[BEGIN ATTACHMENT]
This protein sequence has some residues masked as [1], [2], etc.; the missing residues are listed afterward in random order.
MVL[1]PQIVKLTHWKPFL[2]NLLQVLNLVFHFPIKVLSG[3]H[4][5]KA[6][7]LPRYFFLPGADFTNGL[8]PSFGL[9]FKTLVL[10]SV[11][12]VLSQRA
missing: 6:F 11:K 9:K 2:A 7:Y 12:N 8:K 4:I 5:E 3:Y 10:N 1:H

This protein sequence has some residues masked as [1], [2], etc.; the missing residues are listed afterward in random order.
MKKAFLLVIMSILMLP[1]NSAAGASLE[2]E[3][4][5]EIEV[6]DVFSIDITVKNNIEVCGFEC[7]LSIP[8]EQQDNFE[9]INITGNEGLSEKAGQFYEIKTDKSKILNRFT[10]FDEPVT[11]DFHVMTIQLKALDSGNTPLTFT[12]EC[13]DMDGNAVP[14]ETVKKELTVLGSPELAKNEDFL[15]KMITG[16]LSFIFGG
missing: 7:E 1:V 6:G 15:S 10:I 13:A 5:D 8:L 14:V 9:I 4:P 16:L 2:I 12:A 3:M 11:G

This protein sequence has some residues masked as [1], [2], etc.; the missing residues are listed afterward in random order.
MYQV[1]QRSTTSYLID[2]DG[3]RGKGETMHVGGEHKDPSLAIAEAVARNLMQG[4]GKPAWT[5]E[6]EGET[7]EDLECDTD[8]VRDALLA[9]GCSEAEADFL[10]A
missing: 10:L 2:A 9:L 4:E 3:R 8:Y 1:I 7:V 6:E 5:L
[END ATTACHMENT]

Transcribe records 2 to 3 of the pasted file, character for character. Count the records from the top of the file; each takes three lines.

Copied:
This protein sequence has some residues masked as [1], [2], etc.; the missing residues are listed afterward in random order.
MKKAFLLVIMSILMLP[1]NSAAGASLE[2]E[3][4][5]EIEV[6]DVFSIDITVKNNIEVCGFEC[7]LSIP[8]EQQDNFE[9]INITGNEGLSEKAGQFYEIKTDKSKILNRFT[10]FDEPVT[11]DFHVMTIQLKALDSGNTPLTFT[12]EC[13]DMDGNAVP[14]ETVKKELTVLGSPELAKNEDFL[15]KMITG[16]LSFIFGG
missing: 7:E 1:V 6:G 15:S 10:I 13:A 5:D 8:L 14:V 9:I 4:P 16:L 2:I 12:A 3:M 11:G

This protein sequence has some residues masked as [1], [2], etc.; the missing residues are listed afterward in random order.
MYQV[1]QRSTTSYLID[2]DG[3]RGKGETMHVGGEHKDPSLAIAEAVARNLMQG[4]GKPAWT[5]E[6]EGET[7]EDLECDTD[8]VRDALLA[9]GCSEAEADFL[10]A
missing: 10:L 2:A 9:L 4:E 3:R 8:Y 1:I 7:V 6:E 5:L